Homeland security's cyber eyes
Security experts roll out new techniques to try to keep up with today’s stealthy, transnational cyberattacks
When it comes to hacking and cyber espionage, few targets are as popular as the U.S. government. According to the U.S. Computer Emergency Readiness Team, federal agencies reported 12,986 cyberattacks in 2007 compared with 3,569 two years earlier.
Tallying the numbers is easy. The hard part is rounding up suspects, who often elude authorities with increasingly sophisticated ways of covering their digital tracks and by devising stealthier malware that flies low and slow — in security industry jargon — under intrusion-detection radar.
Bolstering these charges were reports last December of a targeted spear-phishing attempt to breach security defenses at the Oak Ridge National Laboratory. Servers in China played a role in the attempt, although officials didn’t say if the machines launched the effort or merely acted as relay points.
Although authorities can track attacks back to certain regions or countries, they say it’s still difficult to pinpoint individual perpetrators and determine whether attacks are sanctioned by governments or are the acts of independent groups out for political and financial gain.
“Not by any stretch of the imagination is the problem easy,” said Jim Granger, director of capabilities and readiness at the Navy Cyber Defense Operations Command. “This isn’t like ‘CSI’ on TV, where you figure out everything in 46 minutes plus commercials.”
Sometimes, with a combination of skill, dogged police work and luck, cyber cops at agencies such as the FBI’s Cyber Division or the U.S. Secret Service’s Electronic Crimes Task Force find success — especially if they’re helped in tracing digital trails by international partners such as the United Kingdom’s MI5.
The FBI and the Secret Service declined to discuss what investigative techniques work best, but interviews with military security officials, former government investigators, consultants and vendors turned up a wide range of tools available to investigators.
“The tools and techniques have definitely gotten better,” said Shawn Carpenter, principal forensics analyst at security consulting firm NetWitness who, as an analyst at Sandia National Laboratories in 2004, found sensitive documents being shunted overseas by a cyber spy ring called Titan Rain. Quiet threat
The damage caused by cyberattacks against agencies and their partners, including contractors and think tanks, is difficult to gauge because today’s attackers value stealth over dramatic system crashes. The latest attacks quietly plant software on internal networks to root around for sensitive information and send it undetected to outside servers, which eventually forward the files to the attackers.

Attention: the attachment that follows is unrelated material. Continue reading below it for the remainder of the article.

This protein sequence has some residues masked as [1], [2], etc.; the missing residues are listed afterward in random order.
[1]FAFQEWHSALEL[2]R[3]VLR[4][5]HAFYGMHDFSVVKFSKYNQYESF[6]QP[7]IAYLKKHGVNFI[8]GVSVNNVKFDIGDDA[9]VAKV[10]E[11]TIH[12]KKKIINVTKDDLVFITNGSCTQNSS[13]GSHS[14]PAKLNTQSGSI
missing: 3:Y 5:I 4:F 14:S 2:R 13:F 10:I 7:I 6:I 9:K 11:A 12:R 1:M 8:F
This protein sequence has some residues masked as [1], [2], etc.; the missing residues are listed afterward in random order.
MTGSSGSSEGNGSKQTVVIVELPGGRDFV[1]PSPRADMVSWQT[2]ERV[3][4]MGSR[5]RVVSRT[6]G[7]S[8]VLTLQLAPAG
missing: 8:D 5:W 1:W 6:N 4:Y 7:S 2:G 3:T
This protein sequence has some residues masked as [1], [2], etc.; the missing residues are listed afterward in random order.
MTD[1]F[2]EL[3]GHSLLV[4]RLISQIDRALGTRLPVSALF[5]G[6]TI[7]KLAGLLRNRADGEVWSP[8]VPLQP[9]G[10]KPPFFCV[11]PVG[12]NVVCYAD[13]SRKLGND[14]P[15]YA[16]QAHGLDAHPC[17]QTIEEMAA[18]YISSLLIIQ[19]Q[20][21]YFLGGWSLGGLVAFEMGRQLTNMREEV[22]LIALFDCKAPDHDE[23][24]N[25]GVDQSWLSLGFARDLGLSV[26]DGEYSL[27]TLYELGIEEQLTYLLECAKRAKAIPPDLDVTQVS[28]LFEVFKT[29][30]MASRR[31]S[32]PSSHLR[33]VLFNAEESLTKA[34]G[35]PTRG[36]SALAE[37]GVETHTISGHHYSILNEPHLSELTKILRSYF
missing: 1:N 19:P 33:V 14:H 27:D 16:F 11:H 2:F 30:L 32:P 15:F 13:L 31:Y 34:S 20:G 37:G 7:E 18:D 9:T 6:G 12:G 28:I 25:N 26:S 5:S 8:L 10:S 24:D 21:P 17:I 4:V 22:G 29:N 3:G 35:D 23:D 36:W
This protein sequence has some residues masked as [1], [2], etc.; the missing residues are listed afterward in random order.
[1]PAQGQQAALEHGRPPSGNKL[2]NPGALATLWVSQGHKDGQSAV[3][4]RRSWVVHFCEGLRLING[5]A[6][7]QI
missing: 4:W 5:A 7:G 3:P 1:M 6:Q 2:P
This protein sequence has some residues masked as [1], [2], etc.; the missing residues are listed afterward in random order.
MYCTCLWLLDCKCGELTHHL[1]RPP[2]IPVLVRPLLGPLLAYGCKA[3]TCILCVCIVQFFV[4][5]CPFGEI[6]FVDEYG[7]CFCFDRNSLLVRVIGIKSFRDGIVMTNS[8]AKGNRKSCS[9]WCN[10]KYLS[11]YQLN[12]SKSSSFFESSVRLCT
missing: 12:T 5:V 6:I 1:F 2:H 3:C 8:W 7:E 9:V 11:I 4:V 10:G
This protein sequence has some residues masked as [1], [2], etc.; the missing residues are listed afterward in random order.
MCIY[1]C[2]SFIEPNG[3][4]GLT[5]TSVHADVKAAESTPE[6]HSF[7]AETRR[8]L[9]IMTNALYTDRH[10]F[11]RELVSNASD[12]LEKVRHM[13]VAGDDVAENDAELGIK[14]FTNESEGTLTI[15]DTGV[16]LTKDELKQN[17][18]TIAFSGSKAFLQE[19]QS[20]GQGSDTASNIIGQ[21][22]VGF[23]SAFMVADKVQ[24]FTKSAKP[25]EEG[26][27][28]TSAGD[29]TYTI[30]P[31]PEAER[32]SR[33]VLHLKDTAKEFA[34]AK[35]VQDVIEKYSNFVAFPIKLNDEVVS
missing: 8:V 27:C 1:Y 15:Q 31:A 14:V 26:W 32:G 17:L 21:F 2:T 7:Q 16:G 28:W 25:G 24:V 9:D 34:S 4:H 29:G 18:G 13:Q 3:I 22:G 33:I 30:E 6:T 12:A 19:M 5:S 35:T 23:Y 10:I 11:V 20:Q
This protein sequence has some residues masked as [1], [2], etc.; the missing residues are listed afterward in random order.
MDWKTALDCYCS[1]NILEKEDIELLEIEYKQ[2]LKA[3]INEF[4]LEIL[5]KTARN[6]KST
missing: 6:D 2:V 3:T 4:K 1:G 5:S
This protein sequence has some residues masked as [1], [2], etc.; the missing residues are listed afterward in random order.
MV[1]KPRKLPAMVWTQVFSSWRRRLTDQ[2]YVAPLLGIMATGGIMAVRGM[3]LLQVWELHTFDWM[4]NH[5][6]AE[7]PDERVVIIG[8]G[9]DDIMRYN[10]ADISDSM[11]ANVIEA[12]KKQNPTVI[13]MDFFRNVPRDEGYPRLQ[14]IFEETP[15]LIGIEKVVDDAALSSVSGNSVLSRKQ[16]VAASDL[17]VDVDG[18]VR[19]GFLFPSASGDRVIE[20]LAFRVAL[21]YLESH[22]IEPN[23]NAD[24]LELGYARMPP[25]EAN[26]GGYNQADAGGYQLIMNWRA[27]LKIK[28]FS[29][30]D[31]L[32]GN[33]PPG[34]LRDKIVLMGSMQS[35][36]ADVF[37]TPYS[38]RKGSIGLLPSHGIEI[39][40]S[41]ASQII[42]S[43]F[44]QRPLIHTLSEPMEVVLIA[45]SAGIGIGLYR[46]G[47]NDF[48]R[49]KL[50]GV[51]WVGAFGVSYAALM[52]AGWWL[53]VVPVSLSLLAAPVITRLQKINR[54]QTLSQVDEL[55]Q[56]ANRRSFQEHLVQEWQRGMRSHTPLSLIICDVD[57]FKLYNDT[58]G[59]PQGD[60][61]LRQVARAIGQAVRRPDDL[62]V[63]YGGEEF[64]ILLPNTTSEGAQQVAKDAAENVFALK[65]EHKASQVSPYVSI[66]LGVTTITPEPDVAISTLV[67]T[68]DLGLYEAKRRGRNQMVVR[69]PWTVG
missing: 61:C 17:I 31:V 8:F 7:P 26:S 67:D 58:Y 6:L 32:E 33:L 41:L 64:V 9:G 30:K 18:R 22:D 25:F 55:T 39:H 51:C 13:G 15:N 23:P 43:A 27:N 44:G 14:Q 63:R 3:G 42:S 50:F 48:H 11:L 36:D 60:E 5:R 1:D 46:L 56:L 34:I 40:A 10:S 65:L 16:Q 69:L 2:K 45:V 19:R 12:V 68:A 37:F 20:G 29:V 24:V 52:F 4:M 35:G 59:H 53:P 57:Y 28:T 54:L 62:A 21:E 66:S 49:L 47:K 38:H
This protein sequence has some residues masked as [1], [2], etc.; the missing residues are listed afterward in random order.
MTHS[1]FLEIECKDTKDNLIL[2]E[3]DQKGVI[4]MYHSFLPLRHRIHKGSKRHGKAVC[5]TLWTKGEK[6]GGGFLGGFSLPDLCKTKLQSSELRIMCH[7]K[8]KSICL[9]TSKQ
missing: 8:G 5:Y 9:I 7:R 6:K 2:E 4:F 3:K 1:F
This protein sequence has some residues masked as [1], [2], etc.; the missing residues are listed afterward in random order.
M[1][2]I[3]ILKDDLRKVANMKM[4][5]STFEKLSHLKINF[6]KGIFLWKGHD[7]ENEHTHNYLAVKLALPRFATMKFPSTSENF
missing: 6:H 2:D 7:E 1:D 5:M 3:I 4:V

The escape odds still favor the black hats, whether they’re state-sponsored cyber spies, technology-savvy terrorist organizations or rogue hackers. One problem is the span of the Internet, which allows hackers to attack at their convenience against vulnerabilities of their choosing and from anywhere in the world.
Widely available networks of compromised computers, known as botnets for their robot-like obedience to their managers, are another challenge. Botnet resources are available to any hacker with the right Internet connections and a reserve of cash or an e-gold account, an electronic monetary system based on the gold standard rather than national currencies. Although legal, the system is sometimes used by international hackers to avoid detection by traditional financial transaction monitors.
A standard technique is to include stops in countries unsympathetic to U.S. enforcement efforts. “If you went to North Korea and said, ‘It looks like this IP block is attacking the United States,’ the chance is pretty low of getting Kim Jong Il to say, ‘Oh, yeah, here’s the guy,’” said Bill Sta ckpole, assistant professor in the Department of Networking Security and Systems Administration at the Rochester Institute of Technology. Cyber profilers
Meanwhile, investigators have a number of ways to try to tip the odds in their favor. If the attack is an ongoing attempt to siphon information from an agency’s databases, investigators can request records from large Internet service providers to find the last hop malware made before reaching the ISP’s portion of the Internet cloud.
An ancillary technique is to profile the malware itself for insights into its origin, much as law enforcement officers in the physical world construct portraits of more conventional criminals.
Investigators “are very, very attuned to trying to do this, especially at the FBI,” said Mike Poor, senior security analyst at security consulting firm Intelguardians Network Intelligence.
Investigators comb through malicious code looking for any clues they can find to its origins.
“You really want to rip apart the code and look for what type of system it was compiled on, what language it was written in and any characteristics that match other code,” Carpenter said. “A lot of these folks reuse code and then package it differently to avoid antivirus and intrusion-detection systems.”